While Hurricane Hermine may not have lived up to all the hype, parts of the east coast and Florida are still cleaning up. As we have learned over the years, these storms can be unpredictable, with the potential to cause a tremendous amount of physical and emotional damage. In a very similar way, financial storms can also be devastating, requiring years of rebuilding. While preparing for a financial storm will not guarantee that you will be unaffected, a proactive approach that addresses the most common vulnerabilities can help.
According to the latest figures from the Department of Labor, the unemployment rate is currently 4.9 percent. While this rate may be encouraging, there are nearly 2 million Americans that have been unemployed for 27 weeks or more. This statistic may be higher when you include discouraged workers that have given up seeking employment altogether. While the loss of job can be devastating no matter how long you are without work, there are things that can be done that may help prepare for this financial curve ball. First, consider building a solid safety net or emergency reserve. If you are a two income household, a 6-month cash reserve may be sufficient. If you or your family relies solely on one income, you may need to target a 9-12-month emergency reserve instead. While building that size safety net will take time, homeowners may want to also consider opening a HELOC (home equity line of credit) to provide an additional layer of security.
In the same way banks are financially stress tested to see if they have sufficient resources to weather a storm, preparing your own “worst case scenario” budget may help provide clarity on how you might cut your spending if you were forced too. Bottom line, preparing for a financial storm before it arrives may help.
As you acquire assets and build your net worth over time, it is critical to protect these assets. Property and casualty insurance is critical part of proper planning. From reviewing home and auto insurance coverage to umbrella insurance and business coverage, understanding the extent of your insurance and their limitations is important – before the unexpected occurs. Too often policy holders cut corners, electing for cheaper insurance and gaps in coverage only realizing later that they lack the coverage they need. Consider speaking to a specialist in this area to review your current coverage. Be sure to make an accurate apple to apples comparison of coverage, deductibles and exclusions before changing providers.
Few unexpected challenges can be more devastating emotionally and financially than health related issues. In fact, a well-publicized Harvard study suggested that nearly 62 percent of bankruptcies may be due to medical related expenses. The study also suggested that nearly 72 percent of those that filed for bankruptcy due to medical expenses had some form of medical coverage. In other words, having medical coverage may not be sufficient to protect yourself financially. Be sure to carefully evaluate health insurance, deductibles, prescription coverage and exclusions. Health insurance is another area where many choose to cut corners so be careful.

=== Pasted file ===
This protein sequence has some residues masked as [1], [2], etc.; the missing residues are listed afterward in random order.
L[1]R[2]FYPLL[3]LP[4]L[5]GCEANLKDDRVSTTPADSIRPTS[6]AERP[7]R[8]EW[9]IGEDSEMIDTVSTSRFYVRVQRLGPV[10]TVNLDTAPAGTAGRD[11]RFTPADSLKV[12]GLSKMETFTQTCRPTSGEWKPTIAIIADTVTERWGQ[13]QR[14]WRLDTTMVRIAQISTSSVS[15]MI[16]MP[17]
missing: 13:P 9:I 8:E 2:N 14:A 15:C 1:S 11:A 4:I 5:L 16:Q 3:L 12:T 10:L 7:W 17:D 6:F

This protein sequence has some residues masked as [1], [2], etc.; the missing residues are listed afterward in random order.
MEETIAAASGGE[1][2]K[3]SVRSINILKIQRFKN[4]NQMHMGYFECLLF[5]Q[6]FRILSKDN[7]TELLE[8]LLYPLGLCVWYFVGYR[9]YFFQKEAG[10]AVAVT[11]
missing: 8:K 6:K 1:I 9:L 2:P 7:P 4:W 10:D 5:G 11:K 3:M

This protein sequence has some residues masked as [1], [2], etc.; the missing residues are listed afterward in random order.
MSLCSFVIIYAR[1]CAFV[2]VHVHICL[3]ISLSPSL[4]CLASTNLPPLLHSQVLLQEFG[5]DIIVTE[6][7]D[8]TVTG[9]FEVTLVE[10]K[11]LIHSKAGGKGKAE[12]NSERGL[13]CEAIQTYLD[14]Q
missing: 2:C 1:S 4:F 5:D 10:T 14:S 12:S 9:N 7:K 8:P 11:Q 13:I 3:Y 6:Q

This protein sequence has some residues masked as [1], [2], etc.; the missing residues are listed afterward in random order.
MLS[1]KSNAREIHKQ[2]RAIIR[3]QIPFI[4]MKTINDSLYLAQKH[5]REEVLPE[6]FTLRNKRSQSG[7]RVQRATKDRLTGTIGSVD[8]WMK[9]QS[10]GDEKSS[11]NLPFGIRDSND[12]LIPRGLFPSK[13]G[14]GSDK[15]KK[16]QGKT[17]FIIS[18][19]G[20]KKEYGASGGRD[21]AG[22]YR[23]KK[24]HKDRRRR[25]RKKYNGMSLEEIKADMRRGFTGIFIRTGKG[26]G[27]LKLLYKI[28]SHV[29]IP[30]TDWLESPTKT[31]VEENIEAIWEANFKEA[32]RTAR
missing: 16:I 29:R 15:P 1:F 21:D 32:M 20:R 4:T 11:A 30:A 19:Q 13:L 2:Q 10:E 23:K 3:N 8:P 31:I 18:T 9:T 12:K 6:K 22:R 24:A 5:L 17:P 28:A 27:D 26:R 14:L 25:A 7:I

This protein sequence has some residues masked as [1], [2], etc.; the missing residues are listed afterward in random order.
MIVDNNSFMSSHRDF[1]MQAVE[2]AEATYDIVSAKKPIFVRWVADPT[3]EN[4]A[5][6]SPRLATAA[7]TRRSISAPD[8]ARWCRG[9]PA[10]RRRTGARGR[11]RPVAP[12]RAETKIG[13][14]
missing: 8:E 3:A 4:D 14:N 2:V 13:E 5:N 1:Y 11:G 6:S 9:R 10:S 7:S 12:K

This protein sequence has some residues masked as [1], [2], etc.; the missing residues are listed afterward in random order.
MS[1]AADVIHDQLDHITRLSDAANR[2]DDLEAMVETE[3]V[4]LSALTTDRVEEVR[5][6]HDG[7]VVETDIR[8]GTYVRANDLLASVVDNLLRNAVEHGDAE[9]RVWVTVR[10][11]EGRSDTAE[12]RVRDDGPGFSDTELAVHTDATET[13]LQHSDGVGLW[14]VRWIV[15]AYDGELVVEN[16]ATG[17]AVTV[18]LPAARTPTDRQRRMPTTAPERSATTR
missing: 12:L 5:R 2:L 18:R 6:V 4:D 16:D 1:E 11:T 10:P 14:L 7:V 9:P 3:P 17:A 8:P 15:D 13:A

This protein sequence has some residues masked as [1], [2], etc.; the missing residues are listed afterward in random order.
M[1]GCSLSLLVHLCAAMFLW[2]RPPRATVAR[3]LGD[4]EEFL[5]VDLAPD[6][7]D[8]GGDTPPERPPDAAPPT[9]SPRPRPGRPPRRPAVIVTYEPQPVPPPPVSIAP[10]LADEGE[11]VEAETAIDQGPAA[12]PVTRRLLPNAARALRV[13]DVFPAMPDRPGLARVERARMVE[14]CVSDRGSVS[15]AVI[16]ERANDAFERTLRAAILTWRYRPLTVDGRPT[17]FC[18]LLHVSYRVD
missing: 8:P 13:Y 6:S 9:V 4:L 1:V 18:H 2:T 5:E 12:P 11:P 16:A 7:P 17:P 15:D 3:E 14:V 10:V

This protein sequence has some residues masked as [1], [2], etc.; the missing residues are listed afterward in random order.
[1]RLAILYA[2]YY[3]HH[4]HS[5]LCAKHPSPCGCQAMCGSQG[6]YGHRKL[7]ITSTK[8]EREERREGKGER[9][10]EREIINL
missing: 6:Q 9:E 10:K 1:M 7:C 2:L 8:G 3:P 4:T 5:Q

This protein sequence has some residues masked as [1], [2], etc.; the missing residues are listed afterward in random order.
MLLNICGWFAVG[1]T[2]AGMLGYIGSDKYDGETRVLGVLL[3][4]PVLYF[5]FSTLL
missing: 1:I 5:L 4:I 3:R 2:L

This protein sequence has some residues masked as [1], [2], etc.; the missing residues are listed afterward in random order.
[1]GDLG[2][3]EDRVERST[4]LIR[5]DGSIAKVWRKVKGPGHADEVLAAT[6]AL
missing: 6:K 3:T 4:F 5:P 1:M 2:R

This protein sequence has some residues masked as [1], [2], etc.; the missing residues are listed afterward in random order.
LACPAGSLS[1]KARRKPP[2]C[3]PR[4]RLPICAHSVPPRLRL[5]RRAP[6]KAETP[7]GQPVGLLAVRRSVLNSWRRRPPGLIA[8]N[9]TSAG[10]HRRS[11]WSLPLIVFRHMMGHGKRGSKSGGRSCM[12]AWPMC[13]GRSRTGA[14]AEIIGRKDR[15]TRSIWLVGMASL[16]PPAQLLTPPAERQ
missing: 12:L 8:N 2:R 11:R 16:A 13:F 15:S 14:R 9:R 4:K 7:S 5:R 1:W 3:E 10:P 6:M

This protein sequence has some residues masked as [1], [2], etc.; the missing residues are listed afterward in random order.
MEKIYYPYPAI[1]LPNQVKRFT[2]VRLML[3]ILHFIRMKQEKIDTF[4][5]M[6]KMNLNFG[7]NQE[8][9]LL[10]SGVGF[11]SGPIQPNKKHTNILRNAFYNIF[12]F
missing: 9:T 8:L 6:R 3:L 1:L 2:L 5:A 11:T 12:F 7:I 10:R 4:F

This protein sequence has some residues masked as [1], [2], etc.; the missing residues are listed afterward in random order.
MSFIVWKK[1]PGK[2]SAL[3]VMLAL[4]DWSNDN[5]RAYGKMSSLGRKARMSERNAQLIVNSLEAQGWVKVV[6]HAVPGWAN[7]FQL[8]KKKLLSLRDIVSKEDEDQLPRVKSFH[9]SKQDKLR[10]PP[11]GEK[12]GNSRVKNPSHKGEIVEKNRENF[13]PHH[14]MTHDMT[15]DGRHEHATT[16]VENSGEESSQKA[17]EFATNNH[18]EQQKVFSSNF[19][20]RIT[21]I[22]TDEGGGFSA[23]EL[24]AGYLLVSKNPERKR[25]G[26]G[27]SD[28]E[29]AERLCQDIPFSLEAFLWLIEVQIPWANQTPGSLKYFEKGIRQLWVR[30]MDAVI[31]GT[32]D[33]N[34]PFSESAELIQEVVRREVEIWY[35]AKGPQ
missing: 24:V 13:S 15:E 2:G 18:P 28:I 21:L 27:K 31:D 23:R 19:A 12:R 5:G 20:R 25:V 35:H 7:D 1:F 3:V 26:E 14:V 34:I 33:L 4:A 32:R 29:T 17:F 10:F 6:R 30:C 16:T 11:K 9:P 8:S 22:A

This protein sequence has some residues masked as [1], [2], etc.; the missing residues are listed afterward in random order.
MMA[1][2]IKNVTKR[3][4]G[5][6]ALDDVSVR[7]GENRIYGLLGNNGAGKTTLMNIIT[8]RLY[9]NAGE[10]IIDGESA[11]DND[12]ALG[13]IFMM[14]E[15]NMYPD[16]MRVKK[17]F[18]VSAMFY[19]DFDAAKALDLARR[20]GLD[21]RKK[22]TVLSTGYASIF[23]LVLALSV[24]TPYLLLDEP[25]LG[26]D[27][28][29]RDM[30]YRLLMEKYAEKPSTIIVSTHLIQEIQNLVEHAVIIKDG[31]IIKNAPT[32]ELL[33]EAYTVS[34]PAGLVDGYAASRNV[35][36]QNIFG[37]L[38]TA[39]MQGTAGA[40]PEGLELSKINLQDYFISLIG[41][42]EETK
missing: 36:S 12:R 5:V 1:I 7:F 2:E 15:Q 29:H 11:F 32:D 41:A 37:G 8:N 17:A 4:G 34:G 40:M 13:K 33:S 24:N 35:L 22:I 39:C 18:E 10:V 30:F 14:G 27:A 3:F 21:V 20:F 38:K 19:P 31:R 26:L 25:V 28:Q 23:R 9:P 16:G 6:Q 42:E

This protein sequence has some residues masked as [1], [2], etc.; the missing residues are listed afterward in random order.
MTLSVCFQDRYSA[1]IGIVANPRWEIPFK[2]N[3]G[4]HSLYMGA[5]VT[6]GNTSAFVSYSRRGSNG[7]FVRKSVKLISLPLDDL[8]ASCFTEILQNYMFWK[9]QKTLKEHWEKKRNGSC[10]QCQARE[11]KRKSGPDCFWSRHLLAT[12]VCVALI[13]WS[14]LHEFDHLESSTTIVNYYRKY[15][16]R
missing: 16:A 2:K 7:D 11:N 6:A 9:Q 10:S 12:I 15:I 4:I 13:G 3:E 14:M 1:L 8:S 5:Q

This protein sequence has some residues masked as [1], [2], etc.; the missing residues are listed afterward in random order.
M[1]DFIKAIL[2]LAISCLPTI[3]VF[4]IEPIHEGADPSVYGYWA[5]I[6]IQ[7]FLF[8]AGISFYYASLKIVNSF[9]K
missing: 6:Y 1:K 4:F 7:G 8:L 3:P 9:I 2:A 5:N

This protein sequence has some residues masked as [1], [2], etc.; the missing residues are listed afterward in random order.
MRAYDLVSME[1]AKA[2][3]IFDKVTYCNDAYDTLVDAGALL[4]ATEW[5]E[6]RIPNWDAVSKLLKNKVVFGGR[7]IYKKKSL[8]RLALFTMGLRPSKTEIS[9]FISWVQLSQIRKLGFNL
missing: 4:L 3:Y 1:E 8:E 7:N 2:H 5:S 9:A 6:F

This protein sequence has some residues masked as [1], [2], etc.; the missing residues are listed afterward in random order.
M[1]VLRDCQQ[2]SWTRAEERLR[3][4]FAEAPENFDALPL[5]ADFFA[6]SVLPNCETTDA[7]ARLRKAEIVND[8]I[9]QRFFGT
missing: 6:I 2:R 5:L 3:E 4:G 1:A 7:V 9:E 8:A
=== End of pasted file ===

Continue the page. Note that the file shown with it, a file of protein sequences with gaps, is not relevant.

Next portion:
Protecting yourself and your family is not limited to health insurance. Disability, life and long term care coverage must also be carefully reviewed as failing to address these issues can also contribute to financial hardships. While you want to be careful to avoid being over insured, the extent that others rely on you and your income to meet their needs will determine the extent that coverage may be required. Determining how much insurance is needed can be difficult. However, working with a professional to conduct a needs analysis may help quantify any shortfalls in your current group or individual coverage.
History shows us that it is not possible to predict exactly when the next stock market storm will occur. However, there are strategies that should be considered to prepare yourself and your portfolio. First and foremost – have a plan. According to a CFP Board survey on the Financial Planning Profiles of American Households, only 19% of those surveyed had a comprehensive financial plan that extended beyond a simple household budget. There is no way to fully understand how to allocate your portfolio if you lack clarity on what you need your portfolio to do for you – a plan can help. Next, be sure to carefully examine your risk budget – the amount of risk you can afford to take while pursuing your goals. Portfolio stress testing may help simulate the potential impacts of the next financial storm before it arrives. While market volatility is inevitable and overreactions should be avoided, addressing risk before you experience that next correction may help you stay on track with your investment plan.
They say the only certainty in life is uncertainty. While you may not be able to address every possible exposure or scenario, establishing a game-plan that addresses the areas noted above may help you reduce stress as you pursue your financial goals for the future. Since everyone’s situation is unique, consider speaking to your tax and financial advisers to determine the most appropriate approach for you.
Kurt J. Rossi, MBA, CFP®, CRPC®, AIF® is a CERTIFIED FINANCIAL PLANNERtm Practitioner & Wealth Advisor. He can be reached for questions at 732-280-7550, kurt.rossi@Independentwm.com, www.bringyourfinancestolife.com & www.Independentwm.com. LPL Financial Member FINRA/SIPC.